Work and Rest
I've been grappling with finding the balance between work and taking time off (some real "rest") -- a balance that I personally don't do well at maintaining -- and came across the attached talk by Tim Keller that I felt does well at giving the Biblical background for rest, addressing the need, and providing some helpful thoughts and ideas.
Luke 6 -- Work and Rest
I was reminded of an old article by Philip Yancey that's about prayer, but I think it can be applied to Sabbath time too, time with the Lord, and it always convicts me:
What 147 Elk Taught Me About Prayer, by Philip Yancey, Christianity Today
The author Brennan Manning, who leads spiritual retreats several times each year, once told me that not a single person who has followed his regimen for a silent retreat has failed to hear from God. Intrigued and a bit skeptical, I signed up for one of his retreats, this one extending over five days.
Every attendee met for an hour each day with Brennan, who would give us assignments in meditation and spiritual work. We also met together for daily worship, during which time only Brennan talked. Beyond this, we were free to spend our time as we wished, with only one requirement: two hours of prayer per day.
I doubt I had devoted more than 30 minutes to prayer at any one session in my life. The first day I wandered to the edge of a meadow and sat down with my back against a tree. I had brought along Brennan's assignment for the day and a notebook in which to record my thoughts. How long will I stay awake? I wondered.
To my great fortune, a herd of 147 elk (I had plenty of time to count them) wandered into the very field where I was sitting. To see one elk is exciting; to watch 147 elk in their natural habitat is enthralling. But I soon learned that to watch 147 elk for two hours is, to put it mildly, boring. They lowered their heads and chewed grass. They raised their heads in unison and looked at a raspy crow. They lowered their heads again and chewed grass. For two hours, nothing else happened. No mountain lions attacked; no bulls charged each other. All the elk bent over and chewed grass.
After a while, the very placidity of the scene began to affect me. The elk had not noticed my presence, and I simply melded into their environment, taking on their rhythms. I no longer thought about the work I had left at home, the deadlines facing me, the reading that Brennan had assigned. My body relaxed. In the leaden silence, my mind fell quiet.
"The quieter the mind," wrote Meister Eckhart, "the more powerful, the worthier, the deeper, the more telling and more perfect the prayer is." An elk does not have to work at having a quiet mind; it feels content standing in a field all day with its fellow elk, chewing grass. A lover does not have to work at attending to the beloved. I prayed for, and in a fleeting moment received, that kind of absorbed attention to God.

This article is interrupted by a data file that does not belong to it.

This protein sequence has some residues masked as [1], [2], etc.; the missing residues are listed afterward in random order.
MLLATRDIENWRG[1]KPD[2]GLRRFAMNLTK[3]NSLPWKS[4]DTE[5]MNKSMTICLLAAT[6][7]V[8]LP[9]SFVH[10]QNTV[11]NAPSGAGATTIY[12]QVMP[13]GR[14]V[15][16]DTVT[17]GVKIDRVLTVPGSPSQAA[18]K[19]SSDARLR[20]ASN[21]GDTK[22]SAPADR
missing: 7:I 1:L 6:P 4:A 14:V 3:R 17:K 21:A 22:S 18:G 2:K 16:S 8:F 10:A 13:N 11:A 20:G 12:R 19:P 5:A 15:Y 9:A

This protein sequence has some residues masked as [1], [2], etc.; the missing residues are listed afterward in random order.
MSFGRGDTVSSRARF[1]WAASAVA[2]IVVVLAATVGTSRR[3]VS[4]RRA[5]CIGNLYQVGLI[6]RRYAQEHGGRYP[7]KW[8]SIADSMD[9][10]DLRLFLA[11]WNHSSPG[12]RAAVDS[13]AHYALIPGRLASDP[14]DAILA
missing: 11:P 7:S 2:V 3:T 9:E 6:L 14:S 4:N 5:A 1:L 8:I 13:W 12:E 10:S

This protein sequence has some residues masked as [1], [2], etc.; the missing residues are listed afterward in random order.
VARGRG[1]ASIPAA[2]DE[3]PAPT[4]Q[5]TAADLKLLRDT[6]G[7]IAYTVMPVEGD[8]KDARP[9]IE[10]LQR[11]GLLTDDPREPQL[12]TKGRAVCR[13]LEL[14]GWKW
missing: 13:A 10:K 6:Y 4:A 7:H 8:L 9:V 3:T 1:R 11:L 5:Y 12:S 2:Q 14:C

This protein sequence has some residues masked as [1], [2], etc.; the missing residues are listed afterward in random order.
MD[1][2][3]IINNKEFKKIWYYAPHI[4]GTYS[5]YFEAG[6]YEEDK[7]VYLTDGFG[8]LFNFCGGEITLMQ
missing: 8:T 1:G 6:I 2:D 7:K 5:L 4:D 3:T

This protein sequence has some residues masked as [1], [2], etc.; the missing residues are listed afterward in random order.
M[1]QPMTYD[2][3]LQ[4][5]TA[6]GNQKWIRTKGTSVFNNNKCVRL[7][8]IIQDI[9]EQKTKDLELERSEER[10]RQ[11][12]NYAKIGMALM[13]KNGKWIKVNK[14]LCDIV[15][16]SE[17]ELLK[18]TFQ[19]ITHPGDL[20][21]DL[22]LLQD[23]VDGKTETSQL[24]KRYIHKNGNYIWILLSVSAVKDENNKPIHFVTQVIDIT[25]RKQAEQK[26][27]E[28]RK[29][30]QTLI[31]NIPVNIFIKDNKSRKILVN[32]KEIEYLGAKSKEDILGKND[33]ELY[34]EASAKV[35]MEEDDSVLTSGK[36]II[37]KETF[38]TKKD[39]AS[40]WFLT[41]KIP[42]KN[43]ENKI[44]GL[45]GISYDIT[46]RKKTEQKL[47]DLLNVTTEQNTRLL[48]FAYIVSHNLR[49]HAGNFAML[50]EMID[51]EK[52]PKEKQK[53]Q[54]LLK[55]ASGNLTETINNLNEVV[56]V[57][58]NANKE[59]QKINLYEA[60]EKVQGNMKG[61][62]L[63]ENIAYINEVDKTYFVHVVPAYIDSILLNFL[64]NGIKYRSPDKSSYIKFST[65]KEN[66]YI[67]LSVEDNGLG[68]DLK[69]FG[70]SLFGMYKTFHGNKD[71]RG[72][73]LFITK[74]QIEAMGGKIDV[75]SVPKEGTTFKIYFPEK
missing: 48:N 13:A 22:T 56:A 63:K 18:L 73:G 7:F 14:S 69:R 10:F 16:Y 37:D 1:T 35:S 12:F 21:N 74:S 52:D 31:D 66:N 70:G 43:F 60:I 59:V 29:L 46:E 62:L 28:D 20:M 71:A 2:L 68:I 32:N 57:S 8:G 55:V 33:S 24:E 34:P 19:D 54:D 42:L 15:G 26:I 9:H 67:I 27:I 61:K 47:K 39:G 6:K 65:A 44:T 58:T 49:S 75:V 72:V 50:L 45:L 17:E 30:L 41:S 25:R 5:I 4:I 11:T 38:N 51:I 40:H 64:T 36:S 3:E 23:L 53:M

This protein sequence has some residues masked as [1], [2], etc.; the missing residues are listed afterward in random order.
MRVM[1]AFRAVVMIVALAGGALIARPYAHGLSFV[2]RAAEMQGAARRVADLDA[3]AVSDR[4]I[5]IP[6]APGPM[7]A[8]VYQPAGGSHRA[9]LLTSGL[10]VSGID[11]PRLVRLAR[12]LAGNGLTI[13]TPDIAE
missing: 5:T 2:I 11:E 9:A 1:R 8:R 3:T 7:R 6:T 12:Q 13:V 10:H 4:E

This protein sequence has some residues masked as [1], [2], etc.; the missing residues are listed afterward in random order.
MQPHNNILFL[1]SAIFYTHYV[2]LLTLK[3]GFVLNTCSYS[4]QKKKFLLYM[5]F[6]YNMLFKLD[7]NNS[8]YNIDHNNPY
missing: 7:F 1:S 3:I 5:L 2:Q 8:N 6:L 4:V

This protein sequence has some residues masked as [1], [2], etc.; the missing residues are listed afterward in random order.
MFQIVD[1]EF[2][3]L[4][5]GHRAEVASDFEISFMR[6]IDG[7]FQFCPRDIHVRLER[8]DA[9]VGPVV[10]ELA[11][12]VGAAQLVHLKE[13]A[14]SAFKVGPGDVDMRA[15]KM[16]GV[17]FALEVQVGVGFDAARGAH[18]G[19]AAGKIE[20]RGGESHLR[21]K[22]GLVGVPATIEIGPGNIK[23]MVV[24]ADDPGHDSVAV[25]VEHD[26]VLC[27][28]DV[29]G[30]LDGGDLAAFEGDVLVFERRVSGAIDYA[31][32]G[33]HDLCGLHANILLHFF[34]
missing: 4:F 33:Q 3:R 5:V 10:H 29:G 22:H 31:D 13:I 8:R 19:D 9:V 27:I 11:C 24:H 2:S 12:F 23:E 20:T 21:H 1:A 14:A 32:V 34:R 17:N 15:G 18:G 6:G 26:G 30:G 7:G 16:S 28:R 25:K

I never saw the elk again, even though every afternoon I searched the fields and forest for them. During the next few days, I said many words to God and also sat silent in his presence. I made lists, and many things came to mind that would not have come to mind had I not been sitting in a field for hours at a time. The week became a kind of spiritual checkup that pointed out paths for further growth. I heard no audible voice, yet at the end of the week I had to agree with Brennan: I had heard from God.
I've become more convinced than ever that God finds ways to communicate with those who truly seek him, especially when we lower the volume of the surrounding static. I remember reading the account of a spiritual seeker who interrupted a busy life to spend a few days in a monastery. "I hope your stay is a blessed one," said the monk who showed the visitor to his cell. "If you need anything, let us know, and we'll teach you how to live without it."
We learn to pray by praying, and two concentrated hours a day taught me much. To begin, I need to think more about God than about myself when I am praying. Even the Lord's Prayer centers first on what God wants from us. "Hallowed be your name, your kingdom come, your will be done"--God wants us to desire these things, to orient our lives around them.
How often do I come to God not with consumer requests, but simply with a desire to spend time with him, to discern what he wants from me and not vice versa? When I did that in the elk meadow, I mysteriously found that the answer to my prayers for guidance was around me all along. Nothing changed but my receptors; through prayer, I opened them to God.
Some have called meditative prayer a useless act, because we do it not for the sake of getting something, but spontaneously, as uselessly as a child at play. After an extended time with God, my urgent requests, which had seemed so significant, took on a new light. I began to ask for them for God's sake, not my own. Though my needs may drive me to prayer, it is there I come face to face with my greatest need: an encounter with God himself.